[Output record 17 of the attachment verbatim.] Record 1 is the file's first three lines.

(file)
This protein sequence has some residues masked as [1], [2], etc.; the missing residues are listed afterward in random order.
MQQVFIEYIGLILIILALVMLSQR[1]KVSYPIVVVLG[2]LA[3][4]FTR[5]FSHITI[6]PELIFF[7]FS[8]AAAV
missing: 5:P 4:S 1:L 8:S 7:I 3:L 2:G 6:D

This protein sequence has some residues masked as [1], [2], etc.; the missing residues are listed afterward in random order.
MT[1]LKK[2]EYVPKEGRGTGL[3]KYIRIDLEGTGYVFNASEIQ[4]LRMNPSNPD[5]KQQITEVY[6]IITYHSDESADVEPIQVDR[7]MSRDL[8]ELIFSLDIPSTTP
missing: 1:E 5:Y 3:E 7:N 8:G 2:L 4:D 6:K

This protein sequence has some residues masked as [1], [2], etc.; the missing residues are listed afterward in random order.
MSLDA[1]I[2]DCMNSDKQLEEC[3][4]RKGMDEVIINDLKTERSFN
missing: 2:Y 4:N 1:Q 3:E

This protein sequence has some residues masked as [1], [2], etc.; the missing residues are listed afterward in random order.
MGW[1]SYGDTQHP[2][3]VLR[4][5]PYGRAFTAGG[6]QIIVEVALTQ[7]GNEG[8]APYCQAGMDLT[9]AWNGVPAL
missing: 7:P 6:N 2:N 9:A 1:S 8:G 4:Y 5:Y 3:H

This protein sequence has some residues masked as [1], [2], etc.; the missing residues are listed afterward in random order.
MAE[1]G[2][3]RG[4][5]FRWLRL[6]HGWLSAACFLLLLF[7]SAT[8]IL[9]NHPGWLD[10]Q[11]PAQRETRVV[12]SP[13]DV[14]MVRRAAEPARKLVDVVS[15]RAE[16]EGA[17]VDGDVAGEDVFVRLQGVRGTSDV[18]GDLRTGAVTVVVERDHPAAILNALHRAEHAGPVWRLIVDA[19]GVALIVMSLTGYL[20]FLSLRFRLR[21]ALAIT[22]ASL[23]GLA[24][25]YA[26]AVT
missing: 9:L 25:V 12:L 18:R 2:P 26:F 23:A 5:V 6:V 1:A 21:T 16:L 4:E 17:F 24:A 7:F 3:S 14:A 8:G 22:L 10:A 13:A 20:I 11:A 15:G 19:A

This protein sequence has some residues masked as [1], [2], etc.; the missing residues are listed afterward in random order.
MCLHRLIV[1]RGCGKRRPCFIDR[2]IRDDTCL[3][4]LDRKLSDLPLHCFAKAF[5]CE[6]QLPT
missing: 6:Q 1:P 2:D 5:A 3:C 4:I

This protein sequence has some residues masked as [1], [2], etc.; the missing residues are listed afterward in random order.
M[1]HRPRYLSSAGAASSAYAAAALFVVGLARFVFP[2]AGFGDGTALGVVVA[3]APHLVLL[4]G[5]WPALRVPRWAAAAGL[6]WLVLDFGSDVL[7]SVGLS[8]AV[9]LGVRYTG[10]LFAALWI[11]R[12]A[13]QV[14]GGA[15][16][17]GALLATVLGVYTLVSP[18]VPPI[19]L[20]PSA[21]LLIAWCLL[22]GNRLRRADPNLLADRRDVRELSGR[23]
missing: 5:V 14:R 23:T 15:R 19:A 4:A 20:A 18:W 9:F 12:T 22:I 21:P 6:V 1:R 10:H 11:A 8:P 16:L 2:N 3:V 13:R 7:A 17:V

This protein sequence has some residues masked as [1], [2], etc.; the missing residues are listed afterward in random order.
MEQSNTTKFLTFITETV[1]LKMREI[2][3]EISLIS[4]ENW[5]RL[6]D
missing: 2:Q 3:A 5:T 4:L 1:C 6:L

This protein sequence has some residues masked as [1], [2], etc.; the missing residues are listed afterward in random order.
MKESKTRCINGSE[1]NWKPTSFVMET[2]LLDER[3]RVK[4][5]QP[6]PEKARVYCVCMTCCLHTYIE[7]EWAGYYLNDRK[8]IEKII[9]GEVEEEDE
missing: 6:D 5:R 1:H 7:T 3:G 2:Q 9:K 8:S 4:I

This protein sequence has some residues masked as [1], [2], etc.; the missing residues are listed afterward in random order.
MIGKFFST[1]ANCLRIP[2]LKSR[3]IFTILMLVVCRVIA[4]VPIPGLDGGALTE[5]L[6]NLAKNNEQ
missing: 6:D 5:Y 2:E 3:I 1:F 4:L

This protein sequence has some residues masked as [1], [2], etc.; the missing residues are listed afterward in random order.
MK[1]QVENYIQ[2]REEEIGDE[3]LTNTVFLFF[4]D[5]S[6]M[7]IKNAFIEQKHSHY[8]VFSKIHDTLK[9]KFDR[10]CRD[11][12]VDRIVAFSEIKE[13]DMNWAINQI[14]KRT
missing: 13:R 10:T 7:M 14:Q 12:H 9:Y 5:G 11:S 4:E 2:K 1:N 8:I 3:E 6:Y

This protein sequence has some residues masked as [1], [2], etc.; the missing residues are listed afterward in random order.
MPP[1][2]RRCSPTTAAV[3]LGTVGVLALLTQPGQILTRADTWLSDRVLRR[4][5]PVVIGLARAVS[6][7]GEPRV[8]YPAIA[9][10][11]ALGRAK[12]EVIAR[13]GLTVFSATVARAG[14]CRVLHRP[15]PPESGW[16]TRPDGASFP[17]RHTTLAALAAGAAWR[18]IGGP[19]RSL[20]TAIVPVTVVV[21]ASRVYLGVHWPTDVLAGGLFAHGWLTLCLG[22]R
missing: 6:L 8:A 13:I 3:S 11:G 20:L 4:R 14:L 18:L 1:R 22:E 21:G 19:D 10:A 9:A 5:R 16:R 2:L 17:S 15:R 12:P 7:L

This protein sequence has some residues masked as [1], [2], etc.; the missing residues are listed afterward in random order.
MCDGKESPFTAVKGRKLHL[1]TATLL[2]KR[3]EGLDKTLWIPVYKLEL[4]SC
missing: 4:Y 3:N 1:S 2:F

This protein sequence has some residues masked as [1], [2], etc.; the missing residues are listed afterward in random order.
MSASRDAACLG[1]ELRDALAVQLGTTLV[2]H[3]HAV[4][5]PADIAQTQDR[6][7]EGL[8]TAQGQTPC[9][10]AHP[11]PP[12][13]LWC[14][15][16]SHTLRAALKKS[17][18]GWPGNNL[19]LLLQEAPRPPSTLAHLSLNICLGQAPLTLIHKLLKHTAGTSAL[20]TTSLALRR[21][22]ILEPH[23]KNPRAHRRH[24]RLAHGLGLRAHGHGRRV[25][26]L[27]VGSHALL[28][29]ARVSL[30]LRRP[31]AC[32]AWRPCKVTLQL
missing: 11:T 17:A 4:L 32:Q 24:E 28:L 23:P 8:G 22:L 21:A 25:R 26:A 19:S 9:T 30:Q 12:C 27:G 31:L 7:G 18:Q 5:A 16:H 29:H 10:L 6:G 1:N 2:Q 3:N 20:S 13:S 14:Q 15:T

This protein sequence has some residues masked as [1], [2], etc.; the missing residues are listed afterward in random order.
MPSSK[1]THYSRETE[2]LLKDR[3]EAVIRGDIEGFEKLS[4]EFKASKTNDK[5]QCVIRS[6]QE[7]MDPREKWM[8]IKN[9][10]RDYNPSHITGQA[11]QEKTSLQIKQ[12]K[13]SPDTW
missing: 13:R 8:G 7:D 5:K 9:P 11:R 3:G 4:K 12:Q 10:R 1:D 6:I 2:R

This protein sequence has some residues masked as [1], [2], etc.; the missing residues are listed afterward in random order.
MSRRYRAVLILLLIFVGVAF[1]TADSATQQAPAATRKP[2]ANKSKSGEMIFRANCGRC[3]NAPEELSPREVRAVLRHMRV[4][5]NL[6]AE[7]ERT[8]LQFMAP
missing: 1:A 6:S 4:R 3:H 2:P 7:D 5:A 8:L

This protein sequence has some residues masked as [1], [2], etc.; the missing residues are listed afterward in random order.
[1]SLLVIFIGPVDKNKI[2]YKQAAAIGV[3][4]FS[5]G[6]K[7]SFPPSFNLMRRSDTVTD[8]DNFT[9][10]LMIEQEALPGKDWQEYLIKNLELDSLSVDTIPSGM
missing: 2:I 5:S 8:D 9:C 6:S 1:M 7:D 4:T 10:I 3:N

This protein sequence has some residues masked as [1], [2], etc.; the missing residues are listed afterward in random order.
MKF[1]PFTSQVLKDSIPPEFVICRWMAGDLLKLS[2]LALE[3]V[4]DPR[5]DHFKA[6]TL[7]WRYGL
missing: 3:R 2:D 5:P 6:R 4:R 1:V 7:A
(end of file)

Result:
This protein sequence has some residues masked as [1], [2], etc.; the missing residues are listed afterward in random order.
[1]SLLVIFIGPVDKNKI[2]YKQAAAIGV[3][4]FS[5]G[6]K[7]SFPPSFNLMRRSDTVTD[8]DNFT[9][10]LMIEQEALPGKDWQEYLIKNLELDSLSVDTIPSGM
missing: 2:I 5:S 8:D 9:C 6:S 1:M 7:D 4:T 10:I 3:N